September 26, 2014

UPCOMING: SOA Watch 2014

The preparations for the November Vigil are moving on high speed. Here is a run-down of the three-day convergence in Georgia (November 21-23, 2014).
This year SOA Watch will emphasize on the connections between the past and the present, the here and there, by focusing on the ways in which the SOA violence that brought the movement into being 25 years ago relates to the violence that people in countries like Honduras, Columbia, and Guatemala are currently experiencing and how it continues to be one of the root causes of Latin American migration to the US today. 

Stand in solidarity with those who had to leave their communities and who are subjected to unjust immigration proceedings and mass incarceration here. For that reason the march to Stewart Detention Center will be on Saturday morning and the opening plenary will be on Friday evening. 
Weekend schedule line-up

The program is still a work in progress, so check for updates on the November Vigil website. Here is a general run-down of the various Vigil activities. 

Friday, November 21st: 
3 p.m.: Workshops at the Columbus Convention and Trade Center begin
8 p.m.: Welcome plenary with concert at the Columbus Convention and Trade Center

Saturday, November 22nd: 
8 a.m.: Mobilization from Columbus to Stewart Detention Center in Lumpkin, one of the largest immigrant detention facilities in the United States. None of us are free until all of us are free.
12:30 p.m.: Lunch and block-party style pre-programing at the gates of For Benning with street tabling, puppetistas, musicians, and speakers.
1:30 p.m. - 3:45 p.m.: Mass rally with speakers and musicians from across the Americas at the gates of Fort Benning, Georgia.
4:30 p.m.: Workshops at the Columbus Convention and Trade Center followed by an evening concert. 

Sunday, November 23rd:
8:00 a.m.: Veterans for Peace and friends march together to the gates of Fort Benning.
9:00 a.m.: Stage program with speakers, musicians, the indigenous blessing, and guidelines on nonviolent direct action at the gates of Fort Benning.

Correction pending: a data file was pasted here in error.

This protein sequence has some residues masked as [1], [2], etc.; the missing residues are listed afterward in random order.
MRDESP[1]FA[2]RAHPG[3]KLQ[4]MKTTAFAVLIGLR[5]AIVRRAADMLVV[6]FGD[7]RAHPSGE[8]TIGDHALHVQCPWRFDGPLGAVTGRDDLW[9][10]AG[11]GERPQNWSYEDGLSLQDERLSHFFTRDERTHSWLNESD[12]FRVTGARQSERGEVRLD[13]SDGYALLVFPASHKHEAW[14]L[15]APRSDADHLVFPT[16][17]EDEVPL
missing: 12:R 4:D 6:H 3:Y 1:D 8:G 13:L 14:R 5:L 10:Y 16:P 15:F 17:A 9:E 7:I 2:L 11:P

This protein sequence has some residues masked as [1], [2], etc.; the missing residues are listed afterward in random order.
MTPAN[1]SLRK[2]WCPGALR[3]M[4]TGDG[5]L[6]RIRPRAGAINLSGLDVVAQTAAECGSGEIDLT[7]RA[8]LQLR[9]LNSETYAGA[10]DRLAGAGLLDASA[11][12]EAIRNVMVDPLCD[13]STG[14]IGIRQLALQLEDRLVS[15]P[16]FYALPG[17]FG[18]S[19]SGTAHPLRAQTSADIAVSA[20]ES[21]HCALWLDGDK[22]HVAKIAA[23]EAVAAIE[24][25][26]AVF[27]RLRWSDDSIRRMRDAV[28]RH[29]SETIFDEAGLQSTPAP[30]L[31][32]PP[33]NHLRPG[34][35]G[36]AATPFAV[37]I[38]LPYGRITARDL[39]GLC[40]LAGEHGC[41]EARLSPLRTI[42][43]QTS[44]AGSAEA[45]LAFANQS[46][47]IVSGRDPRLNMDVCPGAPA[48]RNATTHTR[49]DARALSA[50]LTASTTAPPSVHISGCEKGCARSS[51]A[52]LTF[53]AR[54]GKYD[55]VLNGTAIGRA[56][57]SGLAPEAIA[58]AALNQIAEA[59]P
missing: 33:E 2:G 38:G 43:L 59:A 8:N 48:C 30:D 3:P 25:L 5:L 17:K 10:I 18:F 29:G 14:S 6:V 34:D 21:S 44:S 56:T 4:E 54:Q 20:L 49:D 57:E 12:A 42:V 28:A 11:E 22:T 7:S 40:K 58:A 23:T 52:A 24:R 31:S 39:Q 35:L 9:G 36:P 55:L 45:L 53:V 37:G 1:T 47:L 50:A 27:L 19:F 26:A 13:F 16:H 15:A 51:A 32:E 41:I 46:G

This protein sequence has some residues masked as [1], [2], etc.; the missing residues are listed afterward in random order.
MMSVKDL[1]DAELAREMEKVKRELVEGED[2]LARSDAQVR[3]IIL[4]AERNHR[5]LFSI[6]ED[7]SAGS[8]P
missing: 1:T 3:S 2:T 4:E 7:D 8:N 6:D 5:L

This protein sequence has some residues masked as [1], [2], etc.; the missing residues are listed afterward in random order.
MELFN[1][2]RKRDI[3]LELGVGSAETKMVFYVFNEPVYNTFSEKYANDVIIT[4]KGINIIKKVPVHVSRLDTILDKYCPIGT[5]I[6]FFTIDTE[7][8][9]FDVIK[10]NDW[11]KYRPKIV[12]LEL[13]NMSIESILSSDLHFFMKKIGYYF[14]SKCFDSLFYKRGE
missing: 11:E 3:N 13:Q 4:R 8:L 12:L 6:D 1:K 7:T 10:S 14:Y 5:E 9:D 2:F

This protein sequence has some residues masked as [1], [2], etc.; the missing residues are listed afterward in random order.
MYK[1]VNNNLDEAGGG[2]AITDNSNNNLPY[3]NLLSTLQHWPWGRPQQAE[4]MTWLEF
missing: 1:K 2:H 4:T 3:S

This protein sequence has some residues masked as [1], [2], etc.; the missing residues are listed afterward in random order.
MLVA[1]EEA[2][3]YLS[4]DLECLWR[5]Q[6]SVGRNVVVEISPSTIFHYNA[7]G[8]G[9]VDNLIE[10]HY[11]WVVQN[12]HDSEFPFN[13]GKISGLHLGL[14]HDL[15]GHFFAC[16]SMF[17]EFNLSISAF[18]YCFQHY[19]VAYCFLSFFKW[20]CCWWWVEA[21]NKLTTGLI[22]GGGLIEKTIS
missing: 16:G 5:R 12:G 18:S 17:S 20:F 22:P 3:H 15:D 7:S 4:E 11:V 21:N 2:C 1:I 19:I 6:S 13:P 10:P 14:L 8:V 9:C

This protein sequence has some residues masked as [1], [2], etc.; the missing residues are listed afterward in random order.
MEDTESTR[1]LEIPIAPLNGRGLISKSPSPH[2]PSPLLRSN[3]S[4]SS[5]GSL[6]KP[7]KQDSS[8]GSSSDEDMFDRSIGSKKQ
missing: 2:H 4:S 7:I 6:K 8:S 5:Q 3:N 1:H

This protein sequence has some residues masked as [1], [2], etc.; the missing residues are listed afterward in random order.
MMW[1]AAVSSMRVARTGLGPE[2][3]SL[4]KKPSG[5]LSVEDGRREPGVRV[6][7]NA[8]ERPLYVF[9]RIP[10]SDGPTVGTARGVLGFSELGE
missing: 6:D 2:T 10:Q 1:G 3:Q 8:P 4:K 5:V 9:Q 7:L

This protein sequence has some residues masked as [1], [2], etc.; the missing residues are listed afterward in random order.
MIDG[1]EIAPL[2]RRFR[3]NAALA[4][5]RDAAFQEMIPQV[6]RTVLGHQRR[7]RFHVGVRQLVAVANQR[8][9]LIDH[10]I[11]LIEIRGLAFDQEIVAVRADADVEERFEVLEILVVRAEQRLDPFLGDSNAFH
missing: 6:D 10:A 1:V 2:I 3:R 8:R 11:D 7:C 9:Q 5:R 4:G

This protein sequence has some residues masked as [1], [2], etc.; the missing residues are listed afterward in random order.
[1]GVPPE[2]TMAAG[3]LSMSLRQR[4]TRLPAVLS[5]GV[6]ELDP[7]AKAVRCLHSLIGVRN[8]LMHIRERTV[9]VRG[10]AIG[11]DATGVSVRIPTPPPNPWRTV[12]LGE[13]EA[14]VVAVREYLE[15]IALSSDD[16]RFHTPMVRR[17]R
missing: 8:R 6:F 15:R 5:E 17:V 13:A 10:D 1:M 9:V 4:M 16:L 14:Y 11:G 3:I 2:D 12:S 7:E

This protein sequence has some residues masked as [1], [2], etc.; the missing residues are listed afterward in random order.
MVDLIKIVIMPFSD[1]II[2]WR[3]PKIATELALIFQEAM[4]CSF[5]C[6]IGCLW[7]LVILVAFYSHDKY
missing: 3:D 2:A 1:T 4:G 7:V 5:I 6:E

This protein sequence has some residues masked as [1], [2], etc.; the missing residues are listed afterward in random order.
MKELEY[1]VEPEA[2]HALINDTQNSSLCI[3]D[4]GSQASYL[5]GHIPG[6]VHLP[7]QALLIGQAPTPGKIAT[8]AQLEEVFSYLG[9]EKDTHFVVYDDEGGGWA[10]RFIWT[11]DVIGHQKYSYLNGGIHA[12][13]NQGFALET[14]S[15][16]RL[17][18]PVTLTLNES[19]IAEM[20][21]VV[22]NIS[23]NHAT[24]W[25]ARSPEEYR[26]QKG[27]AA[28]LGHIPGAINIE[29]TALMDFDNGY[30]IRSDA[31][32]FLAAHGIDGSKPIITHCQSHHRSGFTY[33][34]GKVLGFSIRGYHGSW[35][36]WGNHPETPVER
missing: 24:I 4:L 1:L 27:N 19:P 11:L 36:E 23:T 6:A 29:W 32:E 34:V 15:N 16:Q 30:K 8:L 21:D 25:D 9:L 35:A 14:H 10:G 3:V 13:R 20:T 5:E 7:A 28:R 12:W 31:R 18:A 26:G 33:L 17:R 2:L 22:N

10:30 a.m.: Vigil and solemn funeral procession to commemorate the many victims of SOA/WHINSEC violence.
1:30 p.m.: Closing. 

Confirmed speakers and musicians

Here are some of the many artists and activists who will join us this year:

Karla Lara: Joining us from Honduras, Karla is a musician and one of the remarkable voices fighting for women's rights in Central America. She produces a program for the radio station of the Cooperatives Cafetaleras de Honduras, is a member of the National Network of Women Human Rights Defenders of Honduras, as well as the Artist in Resistance and Feminists in Resistance collectives, which consider the removal of the president Zelaya in 2009 a coup d'etat and denounce the widespread impunity around human rights violations in Honduras. 

Olmeca: L.A.-based musician and producer of Olmeca combines social commentary with energy, charisma, and intelligence. He has toured Canada, Latin America, and Europe and helped generate a new trend of Latin music in the United States. As an advocate for immigrant and worker's rights, he contributed to the "Not One More Deportation" and "Fast for Fair Food" campaigns. He is also an active supporter of the Zapatista movement and helped building bridges between organizations from the U.S. and indigenous communities in Mexico. 

MarylĂ©n Serna Salinas: An organizer of campesina background and will travel to the Vigil from Columbia. She began her community work as a teacher in the Agriculture and Forestry Institute, then she went on to take leadership roles within the Christian Base Communities and women's organizations. Later she participated in the founding of the Campesino and People's Movement of Cajibio, whose work focuses on human rights and sustainable community development projects. 

Padre Melo: A well-known peace activist and Jesuit priest from Honduras, Padre Melo is an advocate for freedom of expression and returns to the Vigil to speak about the human rights situation in his country. His life has been repeatedly threatened, but he continues as the director of Radio Progreso and The Team For Reflection, Research, and Communication. He was a personal friend of the victims of the UCA massacre in San Salvador that jump-started the SOA Watch movement in 1989. 

Participants from the SOA Watch Youth Encuentro: Young leaders from different Latin American countries will come to the Vigil. Earlier this year, they participated in the SOA Watch Youth Encuentro in Venezuela, now they will join us in Georgia. Help to cover their travel expenses or just look at their bios to find out more about the next generation of the movement. 

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